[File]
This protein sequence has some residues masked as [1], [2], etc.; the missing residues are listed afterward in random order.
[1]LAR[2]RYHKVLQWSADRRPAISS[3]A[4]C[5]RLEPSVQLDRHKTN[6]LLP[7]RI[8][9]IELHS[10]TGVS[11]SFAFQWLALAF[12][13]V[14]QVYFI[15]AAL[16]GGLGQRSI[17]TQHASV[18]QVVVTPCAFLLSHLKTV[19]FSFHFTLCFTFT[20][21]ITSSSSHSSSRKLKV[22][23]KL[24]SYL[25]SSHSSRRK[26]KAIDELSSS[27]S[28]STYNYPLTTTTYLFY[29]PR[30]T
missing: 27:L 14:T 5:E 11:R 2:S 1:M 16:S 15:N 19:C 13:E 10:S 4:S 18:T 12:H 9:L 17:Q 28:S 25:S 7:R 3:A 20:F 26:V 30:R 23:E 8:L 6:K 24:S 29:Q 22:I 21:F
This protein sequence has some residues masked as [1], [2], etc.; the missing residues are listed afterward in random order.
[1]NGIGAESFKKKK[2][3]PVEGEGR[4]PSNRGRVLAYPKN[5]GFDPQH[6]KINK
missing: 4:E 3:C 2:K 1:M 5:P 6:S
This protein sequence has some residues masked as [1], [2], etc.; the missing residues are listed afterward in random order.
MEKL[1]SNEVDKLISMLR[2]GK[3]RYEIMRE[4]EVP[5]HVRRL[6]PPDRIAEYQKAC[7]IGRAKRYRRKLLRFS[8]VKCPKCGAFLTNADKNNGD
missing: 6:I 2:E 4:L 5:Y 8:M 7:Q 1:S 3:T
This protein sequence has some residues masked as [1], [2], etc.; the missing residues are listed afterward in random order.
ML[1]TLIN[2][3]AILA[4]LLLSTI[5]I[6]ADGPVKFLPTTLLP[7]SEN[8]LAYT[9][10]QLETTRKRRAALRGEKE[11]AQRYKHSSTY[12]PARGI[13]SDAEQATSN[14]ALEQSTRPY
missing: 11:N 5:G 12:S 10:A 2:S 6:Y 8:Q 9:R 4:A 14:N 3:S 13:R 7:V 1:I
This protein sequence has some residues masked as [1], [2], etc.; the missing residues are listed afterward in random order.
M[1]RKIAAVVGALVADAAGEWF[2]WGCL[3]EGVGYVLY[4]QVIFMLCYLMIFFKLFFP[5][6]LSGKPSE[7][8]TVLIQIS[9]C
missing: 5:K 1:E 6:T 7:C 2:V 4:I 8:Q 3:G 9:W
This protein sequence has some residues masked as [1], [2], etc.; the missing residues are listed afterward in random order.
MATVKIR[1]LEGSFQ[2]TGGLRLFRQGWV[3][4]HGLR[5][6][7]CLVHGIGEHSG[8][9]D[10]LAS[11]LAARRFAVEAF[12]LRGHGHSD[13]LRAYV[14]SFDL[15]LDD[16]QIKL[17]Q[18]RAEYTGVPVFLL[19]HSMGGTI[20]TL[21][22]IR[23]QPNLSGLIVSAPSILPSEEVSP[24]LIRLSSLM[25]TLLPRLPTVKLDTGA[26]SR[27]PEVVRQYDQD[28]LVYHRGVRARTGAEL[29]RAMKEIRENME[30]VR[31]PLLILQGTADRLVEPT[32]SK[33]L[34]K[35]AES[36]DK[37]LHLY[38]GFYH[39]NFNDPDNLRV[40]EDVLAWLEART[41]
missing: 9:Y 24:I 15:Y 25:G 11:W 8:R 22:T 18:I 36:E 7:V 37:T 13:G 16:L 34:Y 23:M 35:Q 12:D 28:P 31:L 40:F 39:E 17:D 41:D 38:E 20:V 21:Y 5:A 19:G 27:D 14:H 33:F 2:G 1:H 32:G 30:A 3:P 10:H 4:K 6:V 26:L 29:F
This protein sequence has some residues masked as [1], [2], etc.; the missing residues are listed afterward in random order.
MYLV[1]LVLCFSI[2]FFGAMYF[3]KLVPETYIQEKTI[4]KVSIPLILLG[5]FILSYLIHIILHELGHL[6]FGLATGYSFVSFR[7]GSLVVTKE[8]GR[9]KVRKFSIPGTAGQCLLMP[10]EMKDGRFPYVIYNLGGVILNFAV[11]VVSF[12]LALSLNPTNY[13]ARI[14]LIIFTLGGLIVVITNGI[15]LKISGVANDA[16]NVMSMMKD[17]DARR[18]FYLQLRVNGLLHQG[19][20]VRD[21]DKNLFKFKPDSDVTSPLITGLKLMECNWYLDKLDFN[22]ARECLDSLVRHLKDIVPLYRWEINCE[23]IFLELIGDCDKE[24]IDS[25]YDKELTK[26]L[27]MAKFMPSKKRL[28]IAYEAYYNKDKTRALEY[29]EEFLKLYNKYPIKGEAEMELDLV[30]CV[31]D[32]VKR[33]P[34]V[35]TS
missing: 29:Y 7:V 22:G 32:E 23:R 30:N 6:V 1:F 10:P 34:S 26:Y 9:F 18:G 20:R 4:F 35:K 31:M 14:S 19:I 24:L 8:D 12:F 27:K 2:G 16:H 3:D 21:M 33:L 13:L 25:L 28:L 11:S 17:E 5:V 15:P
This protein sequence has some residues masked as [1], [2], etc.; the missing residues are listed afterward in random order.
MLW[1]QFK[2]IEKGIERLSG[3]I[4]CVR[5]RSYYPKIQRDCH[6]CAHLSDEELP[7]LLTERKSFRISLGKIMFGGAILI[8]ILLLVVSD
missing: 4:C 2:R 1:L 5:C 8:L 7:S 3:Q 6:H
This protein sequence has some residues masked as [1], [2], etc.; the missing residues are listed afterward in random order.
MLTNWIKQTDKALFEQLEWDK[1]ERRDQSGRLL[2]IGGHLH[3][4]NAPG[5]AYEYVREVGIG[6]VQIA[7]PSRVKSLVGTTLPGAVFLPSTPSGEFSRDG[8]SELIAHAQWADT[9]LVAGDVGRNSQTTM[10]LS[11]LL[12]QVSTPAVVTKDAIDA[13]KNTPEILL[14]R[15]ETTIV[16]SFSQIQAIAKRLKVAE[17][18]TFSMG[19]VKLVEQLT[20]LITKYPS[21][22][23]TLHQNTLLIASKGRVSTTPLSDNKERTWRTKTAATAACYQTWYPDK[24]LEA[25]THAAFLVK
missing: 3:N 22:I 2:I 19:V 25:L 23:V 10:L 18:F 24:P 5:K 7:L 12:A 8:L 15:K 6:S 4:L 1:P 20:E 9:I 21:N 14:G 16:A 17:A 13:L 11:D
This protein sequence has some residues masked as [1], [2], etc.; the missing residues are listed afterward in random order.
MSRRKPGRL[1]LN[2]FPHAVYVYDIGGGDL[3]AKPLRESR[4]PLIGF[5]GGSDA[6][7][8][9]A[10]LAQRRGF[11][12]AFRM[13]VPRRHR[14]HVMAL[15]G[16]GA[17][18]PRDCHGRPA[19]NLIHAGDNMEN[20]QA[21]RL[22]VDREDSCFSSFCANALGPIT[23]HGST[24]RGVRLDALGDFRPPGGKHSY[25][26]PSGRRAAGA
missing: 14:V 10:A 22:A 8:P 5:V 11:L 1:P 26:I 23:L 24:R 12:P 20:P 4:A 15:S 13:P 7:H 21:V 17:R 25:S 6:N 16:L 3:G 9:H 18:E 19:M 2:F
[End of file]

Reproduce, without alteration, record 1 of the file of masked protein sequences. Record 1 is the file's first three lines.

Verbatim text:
This protein sequence has some residues masked as [1], [2], etc.; the missing residues are listed afterward in random order.
[1]LAR[2]RYHKVLQWSADRRPAISS[3]A[4]C[5]RLEPSVQLDRHKTN[6]LLP[7]RI[8][9]IELHS[10]TGVS[11]SFAFQWLALAF[12][13]V[14]QVYFI[15]AAL[16]GGLGQRSI[17]TQHASV[18]QVVVTPCAFLLSHLKTV[19]FSFHFTLCFTFT[20][21]ITSSSSHSSSRKLKV[22][23]KL[24]SYL[25]SSHSSRRK[26]KAIDELSSS[27]S[28]STYNYPLTTTTYLFY[29]PR[30]T
missing: 27:L 14:T 5:E 11:R 2:S 1:M 16:S 15:N 19:C 13:E 10:S 4:S 18:T 12:H 9:L 17:Q 28:S 25:S 7:R 3:A 20:F 26:V 30:R 23:E 8:L 6:K 24:S 29:Q 22:I 21:F